As with any evolving discipline, there are several criticisms of the HCI approach. For one, its nonlinear nature can leave room for ambiguity and present a lack of structure once you advance in the design phase, which can leave teams feeling unsure of what the next step should be. Of course, this flexibility was intended to give autonomy to the designers and encode adaptability into the framework, but it can still be difficult for design thinkers to know what the next right thing to do is. 

Others argue that the field of HCI lacks something called interaction criticism, or evidence-based analysis that unpacks relationships between an interface and the meanings or reactions that come about from users. This prevents those using the traditional HCI approach from generating a domain of innovative design insights that would be made possible through interaction criticism. Notably, this technique of interaction criticism is, by no means, incompatible with human-computer interactions, and the authors themselves of this research article believe that it can and should be integrated into the field.

Yet another and more recent angle that criticizes the criticism in HCI is that the term “critical design” is causing a divergence between the Design and the HCI sectors. Ultimately, though, the authors of this article also propose a way to reconcile this; they propose ways to improve the connections between the Design and HCI disciplines. They argue we shouldn’t force criticality and that we can continue to shape the definition of design criticism in a way that aligns with our evolving practices and principles. Again, these are not incompatible, and only further highlight the importance of putting human beings first as we build more and more in the technological realm.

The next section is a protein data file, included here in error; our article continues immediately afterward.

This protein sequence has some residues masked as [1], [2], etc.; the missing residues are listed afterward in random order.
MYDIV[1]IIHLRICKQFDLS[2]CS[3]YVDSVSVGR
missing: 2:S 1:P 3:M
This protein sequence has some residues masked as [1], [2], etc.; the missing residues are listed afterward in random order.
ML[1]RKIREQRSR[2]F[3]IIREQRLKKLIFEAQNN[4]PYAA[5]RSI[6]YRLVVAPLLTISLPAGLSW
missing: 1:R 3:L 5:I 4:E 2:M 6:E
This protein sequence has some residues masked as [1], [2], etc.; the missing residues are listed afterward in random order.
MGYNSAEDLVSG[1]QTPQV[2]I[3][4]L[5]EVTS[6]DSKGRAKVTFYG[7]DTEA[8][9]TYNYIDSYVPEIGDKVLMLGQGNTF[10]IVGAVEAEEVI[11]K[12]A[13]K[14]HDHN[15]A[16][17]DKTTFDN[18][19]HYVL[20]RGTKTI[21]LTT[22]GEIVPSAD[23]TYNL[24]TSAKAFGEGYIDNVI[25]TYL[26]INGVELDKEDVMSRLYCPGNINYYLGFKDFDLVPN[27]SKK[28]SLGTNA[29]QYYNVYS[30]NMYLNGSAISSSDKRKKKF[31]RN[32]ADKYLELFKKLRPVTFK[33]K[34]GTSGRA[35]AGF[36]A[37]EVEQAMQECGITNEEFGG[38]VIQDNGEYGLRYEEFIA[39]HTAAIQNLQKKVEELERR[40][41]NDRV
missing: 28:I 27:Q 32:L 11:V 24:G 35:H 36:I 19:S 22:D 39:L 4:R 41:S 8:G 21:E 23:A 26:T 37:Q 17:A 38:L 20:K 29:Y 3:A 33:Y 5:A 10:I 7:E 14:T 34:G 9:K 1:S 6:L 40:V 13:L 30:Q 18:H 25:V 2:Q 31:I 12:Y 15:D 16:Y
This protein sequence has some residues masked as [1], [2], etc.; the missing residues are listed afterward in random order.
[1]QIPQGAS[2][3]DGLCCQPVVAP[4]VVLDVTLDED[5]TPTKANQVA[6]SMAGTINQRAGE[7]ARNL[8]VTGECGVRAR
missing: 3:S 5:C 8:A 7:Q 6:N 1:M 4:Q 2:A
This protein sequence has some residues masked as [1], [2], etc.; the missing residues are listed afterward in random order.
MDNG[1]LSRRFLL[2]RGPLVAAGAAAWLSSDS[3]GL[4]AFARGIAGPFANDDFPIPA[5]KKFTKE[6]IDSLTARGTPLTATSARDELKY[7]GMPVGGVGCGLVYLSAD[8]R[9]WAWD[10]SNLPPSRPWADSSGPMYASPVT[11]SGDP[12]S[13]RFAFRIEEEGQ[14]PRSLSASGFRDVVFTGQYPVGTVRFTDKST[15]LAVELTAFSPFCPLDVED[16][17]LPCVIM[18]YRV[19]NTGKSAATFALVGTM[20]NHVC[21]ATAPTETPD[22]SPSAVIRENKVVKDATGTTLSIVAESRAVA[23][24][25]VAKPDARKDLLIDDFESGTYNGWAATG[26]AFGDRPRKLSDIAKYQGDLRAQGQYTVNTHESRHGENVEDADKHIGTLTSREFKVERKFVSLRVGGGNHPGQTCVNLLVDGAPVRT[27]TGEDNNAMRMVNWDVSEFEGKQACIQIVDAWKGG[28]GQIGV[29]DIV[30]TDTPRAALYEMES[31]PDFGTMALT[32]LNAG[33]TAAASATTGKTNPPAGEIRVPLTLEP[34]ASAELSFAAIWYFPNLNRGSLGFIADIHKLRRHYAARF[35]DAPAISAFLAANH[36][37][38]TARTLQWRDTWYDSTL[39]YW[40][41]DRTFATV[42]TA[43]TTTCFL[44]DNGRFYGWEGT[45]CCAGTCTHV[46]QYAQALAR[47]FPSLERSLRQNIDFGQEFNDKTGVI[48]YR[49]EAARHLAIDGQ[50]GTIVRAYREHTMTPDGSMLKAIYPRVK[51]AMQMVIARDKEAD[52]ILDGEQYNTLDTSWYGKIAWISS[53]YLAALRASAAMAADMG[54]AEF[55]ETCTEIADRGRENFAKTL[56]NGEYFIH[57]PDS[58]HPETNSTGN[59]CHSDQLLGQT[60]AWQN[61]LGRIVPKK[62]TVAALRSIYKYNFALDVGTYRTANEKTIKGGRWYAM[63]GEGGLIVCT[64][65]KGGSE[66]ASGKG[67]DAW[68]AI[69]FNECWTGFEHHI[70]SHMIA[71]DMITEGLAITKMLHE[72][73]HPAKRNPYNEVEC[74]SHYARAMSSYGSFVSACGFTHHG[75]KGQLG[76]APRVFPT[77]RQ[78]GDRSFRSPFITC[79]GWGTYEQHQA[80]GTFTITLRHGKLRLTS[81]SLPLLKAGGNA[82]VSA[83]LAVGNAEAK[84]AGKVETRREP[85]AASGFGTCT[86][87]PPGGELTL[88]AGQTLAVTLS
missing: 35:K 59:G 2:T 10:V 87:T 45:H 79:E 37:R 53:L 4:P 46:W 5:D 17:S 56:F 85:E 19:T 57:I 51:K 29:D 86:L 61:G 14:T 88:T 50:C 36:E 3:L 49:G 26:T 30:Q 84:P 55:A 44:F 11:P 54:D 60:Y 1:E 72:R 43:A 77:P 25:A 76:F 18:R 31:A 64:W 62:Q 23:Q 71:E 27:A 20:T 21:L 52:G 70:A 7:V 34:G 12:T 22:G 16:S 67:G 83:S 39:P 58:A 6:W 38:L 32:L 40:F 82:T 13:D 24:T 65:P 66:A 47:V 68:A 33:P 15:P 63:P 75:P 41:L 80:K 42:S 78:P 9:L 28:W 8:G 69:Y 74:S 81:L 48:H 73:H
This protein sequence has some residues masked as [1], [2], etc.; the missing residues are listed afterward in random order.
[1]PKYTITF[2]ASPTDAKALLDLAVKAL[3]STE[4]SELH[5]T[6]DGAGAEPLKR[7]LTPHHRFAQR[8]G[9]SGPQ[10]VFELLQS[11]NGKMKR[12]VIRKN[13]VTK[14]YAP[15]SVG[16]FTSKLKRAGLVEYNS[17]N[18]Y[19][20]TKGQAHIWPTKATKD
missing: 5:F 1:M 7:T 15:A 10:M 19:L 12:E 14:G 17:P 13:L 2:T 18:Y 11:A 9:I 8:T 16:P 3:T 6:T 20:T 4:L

How does HCI meet AI?

Already, tech experts recognize the relationship between these two disciplines and see the incredible promise that lies at their intersection. This discussion platform among experts in the field raises several curious points, including the widespread range of applications in which their intersection could transformatively impact the end-user – education, healthcare, art, and so much more. We can already observe groundbreaking advancements such as natural language processing allowing speech-to-text, a superb example of how HCI meets AI. In this case, the AI empowers the technical chops of the language processing, while the HCI ensures that the end-user can have an intuitive, clearly comprehensible experience and application.

When the two studies work together, they can achieve groundbreaking things they would not have been able to do alone. AI company Future Web AI speaks on this in this article about how AI impacts HCI, outlining several applications that have already made huge strides and predicting the road ahead. Two major applications are voice recognition and gesture recognition, as well as the intersection of the two. The author describes a hopeful and innovative future in which the technology we build truly understands us. And at the other end, we must ensure that we fully understand the technology we build for a symbiotic relationship.

However, it may not always be so easy to find the harmony between the two disciplines. Perhaps there might appear to be an ideological incompatibility between the two concepts. Design thinking, in particular, always circles back to the user in order to iterate: every step returns to a human experience to give input. How, then, can we integrate and emphasize the human elements with an AI engine?